Storage of Crude Oil

This page provides information about the potential requirements that may apply to oil storage activities. 

Potentially Applicable Regulations

Clean Air Act (CAA)

  • CAA General Duty Clause (GDC). CAA Section 112(r)(1). Requires owners and operators of stationary sources to identify hazards that may result from accidental releases, to design and maintain a safe facility, and to minimize the consequences of releases when they occur. The GDC applies to owners and operators of all stationary sources which produce, process, handle or store any “extremely hazardous substances.” There is no specific list of substances which subject a stationary source owner or operator to the GDC provisions. 
  • Chemical Accident Prevention (“Risk Management Plan/RMP”)CAA § 112(r)(7); 40 CFR Part 68. Requires owners or operators of stationary sources to develop a risk management program to prevent or minimize accidental releases of substances found at 40 C.F.R. § 68.130. This program may be used in conjunction with CERCLA and EPCRA. There is a specific list of chemicals and threshold levels that may subject sources to this RMP requirement. 
  • Petroleum and Natural Gas Greenhouse Gas (GHG) Reporting Program. 40 CFR 98 Subpart W. Requires reporting of GHG data and other relevant information from large GHG emission sources, fuel and industrial gas suppliers, and CO2 injection sites in the United States. The GHGRP covers emissions from different aspects of the oil and gas industry through several of its subparts. Relevant subparts include Petroleum and Natural Gas Systems (Subpart W); Petroleum Refineries (Subpart Y), Petrochemical Production (Subpart X), Suppliers of Petroleum Products (Subpart MM), and Suppliers of Natural Gas and Natural Gas Liquids (Subpart NN).  Annual reports covering emissions from the prior calendar year are due by March 31 of each year.
  • Other Clean Air Act Requirements - The Clean Air Act (CAA) establishes a number of programs and requirements designed to regulate emissions of air pollutants, including over 180 hazardous air pollutants and several additional pollutants for which the EPA has established National Ambient Air Quality Standards (NAAQS) and new source performance standards (NSPS). The following potentially are applicable to the storage of crude oil.  Given the many different potentially applicable CAA regulations, it would be best to contact the relevant permitting authority, including permitting in Indian Country, where applicable. The permitting authority is generally the best source of information about how oil storage tanks are regulated in their jurisdiction.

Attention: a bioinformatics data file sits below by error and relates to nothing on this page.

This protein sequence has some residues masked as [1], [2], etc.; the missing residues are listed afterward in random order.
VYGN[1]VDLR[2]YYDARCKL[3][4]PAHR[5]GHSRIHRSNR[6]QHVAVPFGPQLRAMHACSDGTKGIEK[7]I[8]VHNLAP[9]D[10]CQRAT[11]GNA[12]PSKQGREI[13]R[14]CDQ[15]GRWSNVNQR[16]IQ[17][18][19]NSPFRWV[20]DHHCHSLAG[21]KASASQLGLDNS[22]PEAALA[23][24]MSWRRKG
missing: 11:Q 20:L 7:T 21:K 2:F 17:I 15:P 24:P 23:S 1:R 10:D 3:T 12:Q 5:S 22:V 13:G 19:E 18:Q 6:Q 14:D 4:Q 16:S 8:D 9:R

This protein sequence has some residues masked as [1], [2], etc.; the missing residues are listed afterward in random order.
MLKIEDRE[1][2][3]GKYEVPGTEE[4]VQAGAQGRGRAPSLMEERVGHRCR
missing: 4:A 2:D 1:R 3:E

Clean Water Act (CWA)

Clean Water Act (CWA) as amended by the Oil Pollution Act (OPA)

Emergency Planning and Community Right-to-Know Act (EPCRA) 

(Sections 302, 303, 311, and 312). EPCRA was created in 1986 to help communities plan for chemical emergencies. It also requires industry to report on the storage, use and releases of hazardous substances to federal, state, tribal and local governments.  Facility owners or operators considering either an increase in existing oil storage capacity and/or creation of new oil storage facilities may be subject to the EPCRA requirements. Hazardous chemicals, which includes crude oil and refined oil products typically are subject to EPCRA Sections 311 and 312. 

Resource Conservation and Recovery Act (RCRA) 

  • RCRA Subtitle C authorizes the EPA to regulate hazardous waste. This includes all stages of the waste's life cycle: generation, transportation, treatment, storage, and disposal. It requires tracking of hazardous waste from generation to disposal, and permitting of hazardous waste management facilities.  Generally, RCRA Subtitle C (hazardous waste) doesn’t apply to bulk product storage (non-hazardous waste).